Look at it from another perspective - if a German court has a problem with German citizens breaking German law in Germany, it should perhaps pursue those citizens and judge them. A US website can't(and shouldn't) be breaking any German laws by existing in US - maybe you could make an argument that German people accessing the website from Germany are breaking German law, but that's not what the court is saying. The court is saying that because project Gutenberg hosts books in German, then Germany has the right to judge them - which is obviously bollocks, you can speak German or write in German without having anything to do with Germany, a country cannot own a language.


There is the idea of universal jurisdiction for certain crimes, but it's usually stuff like genocide and really nasty stuff, not copyright infringement.

https://en.m.wikipedia.org/wiki/Universal_jurisdiction


Yes - Israel used this rather famously on ex-Nazis that they "extralegally imported" from around the world, even though a) the accused was not an Israeli citizen, b) none of the victims were Israeli citizens at the time of the crime, c) the crimes did not occur on Israeli territory. In most other cases those would be major jurisdictional issues.


[flagged]


Nit: Kissinger was actually tried as a war criminal in Spain under the principal of universal jurisdiction. Assuming he did not visit Spain he was immune to actual punishment, of course, but "winning" did not make him immune to being tried under that legal principal.


That’s cool. I think I’ll try Tony Blair as a war criminal tomorrow in my bedroom. It’ll have the same practical effect.


That's how sovereignty works. You can enforce laws in territory you control.


> If your website breaks moral decency laws in Saudi Arabia, and a court there orders you to close your website, would you comply?

Strawman, because we aren't talking about closing a website, but just blocking access from one country.

Regarding your example: Yes, I would comply and block access from Saudi Arabia to my website.


But....why? In a certain way, it's just some random court from a country you've never been to ordering you to do something. Why would you comply. There are ways foreign entities and governments can pursue an American company through the American legal system - the plaintiff decided not to do that here and decided to go through the German system instead. Which is all fine and dandy, but I still don't understand why an American company with no legal presence in Germany should obey rulings of the German court.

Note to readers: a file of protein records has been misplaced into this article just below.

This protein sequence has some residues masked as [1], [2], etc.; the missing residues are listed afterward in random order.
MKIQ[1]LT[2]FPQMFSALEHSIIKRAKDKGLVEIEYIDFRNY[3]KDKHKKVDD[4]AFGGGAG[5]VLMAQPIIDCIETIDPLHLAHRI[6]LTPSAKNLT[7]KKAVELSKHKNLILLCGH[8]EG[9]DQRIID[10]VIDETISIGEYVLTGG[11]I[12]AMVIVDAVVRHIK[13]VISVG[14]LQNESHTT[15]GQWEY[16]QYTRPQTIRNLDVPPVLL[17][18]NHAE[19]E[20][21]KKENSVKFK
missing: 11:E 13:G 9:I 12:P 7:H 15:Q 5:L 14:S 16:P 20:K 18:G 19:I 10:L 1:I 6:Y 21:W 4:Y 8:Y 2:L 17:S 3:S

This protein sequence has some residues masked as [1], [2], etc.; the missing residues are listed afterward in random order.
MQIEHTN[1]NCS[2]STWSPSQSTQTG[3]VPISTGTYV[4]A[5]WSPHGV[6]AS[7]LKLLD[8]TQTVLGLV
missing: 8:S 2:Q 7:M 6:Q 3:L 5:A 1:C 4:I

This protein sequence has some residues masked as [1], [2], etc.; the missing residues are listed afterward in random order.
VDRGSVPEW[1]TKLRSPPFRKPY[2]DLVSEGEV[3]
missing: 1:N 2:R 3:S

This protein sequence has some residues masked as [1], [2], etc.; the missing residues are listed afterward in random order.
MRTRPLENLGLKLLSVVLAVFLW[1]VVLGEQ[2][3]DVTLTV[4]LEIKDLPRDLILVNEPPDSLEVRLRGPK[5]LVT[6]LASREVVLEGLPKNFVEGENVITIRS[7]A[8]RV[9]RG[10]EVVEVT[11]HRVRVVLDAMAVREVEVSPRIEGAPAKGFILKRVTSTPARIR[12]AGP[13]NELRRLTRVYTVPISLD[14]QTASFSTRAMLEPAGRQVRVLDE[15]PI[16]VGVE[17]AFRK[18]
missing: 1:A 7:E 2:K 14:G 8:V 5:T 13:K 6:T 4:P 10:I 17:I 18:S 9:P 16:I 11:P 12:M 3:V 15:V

There's no reason to obey a foreign order, as long as (1) your jurisdiction's authority doesn't extradite, and (2) you never enter the reach of jurisdiction you offended,


> But....why? In a certain way, it's just some random court from a country you've never been to ordering you to do something. Why would you comply.

In the beginning (like it was in this case with gutenberg.org), it isn't a court order, but just an email, asking me if I could respect their local laws.

Books becoming public domain example: In Germany it's 75 years after the author's death, in the US some amount of years after the publication. Who am I to judge which approach is "right"?

Btw: We're suffering quite a lot here in Germany because of software patents in the US.

> Which is all fine and dandy, but I still don't understand why an American company with no legal presence in Germany should obey rulings of the German court.

Don't you consider a website in German, accessible from Germany, which looks totally legal for most Germans as some kind of legal presence in Germany?


> Don't you consider a website in German, accessible from Germany, which looks totally legal for most Germans as some kind of legal presence in Germany?

No.

The site is created in some set of locations, and is hosted on servers in some set of locations. If none of those locations is in Germany, Germany has no personal jurisdiction.

(At least under US law, which is what counts when it comes to enforcing judgement against someone in the US.)